Building Emergent Leaders
Written by Marketing Staff
Two advisers and lifelong friends devised a leadership training retreat so they could concentrate on advising and empower the editors to lead the staff while learning useful life skills.
The final decision about the yearbook cover design rests with the editor-in-chief at Lee’s Summit West High School in Lee’s Summit, Mo. For the 2009 editor, Nicole Cooke, decision-making did not come easy when she first began in that position. But training and experience changed that.
“I’ve learned a lot about being a leader for later in life,” Cooke said at the end of her tenure. “I have had to step up because I’m in charge. I learned to make decisions.”
That included picking the fi nal cover design that would sit on students’ bookshelves for eternity over the objections of two other editors, and learning to live with that decision. What enabled Cooke to develop into a leader was the spring Editorial Leadership Retreat that her adviser, Julie Lewis, created with Stefani Russ, yearbook adviser at Raymore-Peculiar High School in Peculiar, Mo. Lewis and Russ came up with the idea because they believe the yearbook should be student-led, and they did not want to use valuable class time teaching editors how to assume their roles.
The spring retreat is just for next year’s editors, occurring in March or April on a Friday evening, from about 3-10 p.m. The editors from both schools get together for joint sessions and individual meetings at Lee’s Summit West. Each adviser also schedules separate retreats in the fall for their editors and for their entire staffs.
The first retreat occurred in the spring of 2008 for the 2009 editors. Once school started, the plan was for Lewis and Russ to each teach for the first few weeks, then gradually hand over the duties to their editors-in-chief. But there was nothing gradual about the shift. In September 2008, Lewis, who was pregnant, was out two weeks with pneumonia, while Russ was out most of that month with an extremely ill baby who required surgery.
With the initial leadership training, the editors were able to keep the staff on task and yearbook production moving.
“I learned how to teach. Everyone says I should be a teacher – it’s a staff consensus,” said Cooke, who planned to major in public relations and minor in journalism in college.
“Every one of them stepped up,” Russ said of her editors at Ray-Pec.
Lily Ellebracht, photo editor at Ray-Pec, said the editors initially panicked, and editor-in-chief Jennifer Elliott wondered if she could get staff cooperation.
“I’m going to have to speak to these people – will they listen to me?” Elliott said she thought. But she said she thinks the staff likes it better when direction comes from the editors. “It means more when it comes from a peer.”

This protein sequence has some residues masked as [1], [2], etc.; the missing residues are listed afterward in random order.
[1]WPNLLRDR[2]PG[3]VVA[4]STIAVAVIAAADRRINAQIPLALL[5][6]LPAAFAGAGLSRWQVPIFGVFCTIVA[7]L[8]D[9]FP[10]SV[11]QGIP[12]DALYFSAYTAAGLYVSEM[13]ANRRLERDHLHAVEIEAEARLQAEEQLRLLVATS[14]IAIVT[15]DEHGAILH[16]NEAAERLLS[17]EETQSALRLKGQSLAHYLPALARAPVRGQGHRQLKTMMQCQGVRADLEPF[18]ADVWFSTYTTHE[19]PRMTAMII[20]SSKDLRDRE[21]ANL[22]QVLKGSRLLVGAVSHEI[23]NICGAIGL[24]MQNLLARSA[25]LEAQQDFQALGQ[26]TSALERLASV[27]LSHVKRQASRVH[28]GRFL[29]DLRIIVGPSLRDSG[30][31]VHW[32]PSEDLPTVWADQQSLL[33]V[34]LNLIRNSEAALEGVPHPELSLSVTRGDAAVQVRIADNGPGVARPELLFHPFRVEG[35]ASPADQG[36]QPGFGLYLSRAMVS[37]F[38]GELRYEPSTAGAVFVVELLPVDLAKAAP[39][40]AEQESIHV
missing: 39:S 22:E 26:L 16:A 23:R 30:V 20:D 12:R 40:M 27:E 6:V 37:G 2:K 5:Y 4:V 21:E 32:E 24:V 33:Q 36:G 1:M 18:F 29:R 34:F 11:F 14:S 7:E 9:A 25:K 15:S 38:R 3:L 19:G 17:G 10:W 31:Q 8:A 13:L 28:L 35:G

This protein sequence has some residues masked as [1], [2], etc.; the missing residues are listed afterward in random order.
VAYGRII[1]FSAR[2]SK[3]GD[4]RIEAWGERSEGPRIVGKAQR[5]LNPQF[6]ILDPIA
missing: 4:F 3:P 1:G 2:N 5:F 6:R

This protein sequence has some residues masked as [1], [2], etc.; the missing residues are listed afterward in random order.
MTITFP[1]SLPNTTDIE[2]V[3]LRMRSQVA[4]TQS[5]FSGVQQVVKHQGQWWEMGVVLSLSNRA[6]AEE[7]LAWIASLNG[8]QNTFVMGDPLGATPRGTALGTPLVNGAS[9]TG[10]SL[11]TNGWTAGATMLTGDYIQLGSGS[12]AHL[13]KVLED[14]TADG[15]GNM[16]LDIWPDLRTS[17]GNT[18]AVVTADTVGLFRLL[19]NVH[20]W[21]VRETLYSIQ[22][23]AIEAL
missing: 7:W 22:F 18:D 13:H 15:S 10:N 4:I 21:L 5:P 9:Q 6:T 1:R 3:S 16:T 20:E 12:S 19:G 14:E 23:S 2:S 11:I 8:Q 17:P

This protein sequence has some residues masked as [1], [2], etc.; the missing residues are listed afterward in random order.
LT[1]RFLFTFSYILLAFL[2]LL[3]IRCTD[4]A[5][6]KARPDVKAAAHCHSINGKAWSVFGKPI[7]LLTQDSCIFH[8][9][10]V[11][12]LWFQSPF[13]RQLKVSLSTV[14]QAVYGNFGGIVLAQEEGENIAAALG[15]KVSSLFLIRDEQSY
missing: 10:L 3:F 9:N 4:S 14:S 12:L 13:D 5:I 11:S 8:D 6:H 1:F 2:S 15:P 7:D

So what did they do to prepare their editors? For the spring retreat, Russ and Lewis led their editors through a hefty agenda: to have the editors develop leadership skills, understand their jobs, develop an ad sales plan and a business plan, learn about design trends, organize the staff manual, make policy decisions, plan the full-staff retreat and set goals for the yearbook for the year. Dinner falls in the middle.
The Walsworth yearbook sales representative, John Kelley, also did a session on yearbook trends and got to know the staff, so the editors would feel comfortable working with him and calling him.
While the goals for the retreats sound lofty, they are achieved because of the bonds and trust that develops among the members of the new editorial staff, which enables them to work as a cohesive unit.
Elliott said the retreat was a good place to learn about staff management and how to work with people, like during the times of drama in the classroom.
For Cooke, the spring retreat helped her get to know her editors, and the serious bonding occurred at the fall retreat, which was held at Lewis’ parents’ condominium at the Lake of the Ozarks in central Missouri. There, the editors addressed staff personality issues and got to know each other better with meals, boating and shopping.
“After that I really felt like we were friends,” Cooke said. “We really got to know each other, which helped in the lab” when they were working on the yearbook.
The bonding also molded the editors into a unit when working with the staff. “It made yearbook easier because we were all on the same side,” Cooke said.
With the retreats and the experience of the year, Cooke was ready when Lewis left in May on maternity leave.
The editors from both schools said they liked meeting each other at the spring retreat, seeing how each staff worked and bouncing ideas about staff and organization off each other. In fact, Andrew Miller, a 2010 co-editor-in-chief for Ray-Pec, said they now use Lee’s Summit West’s idea of posting the deadlines on the wall.
Ellebracht said what she appreciated was that the retreats were a time for her and what she needed to be learning, enabling her to be free to be an editor during class time.
Other lessons the Ray-Pec editors said they learned were to delegate at the beginning of the year, because you can always take tasks back if you have to, and to teach staff members so editors do not have to do the work, and staff will know how when you leave.
Elliott said she learned about delegation, motivation and positive reinforcement – lessons that permeate everything she does. “That’s what leadership is all about – making others want to be better.”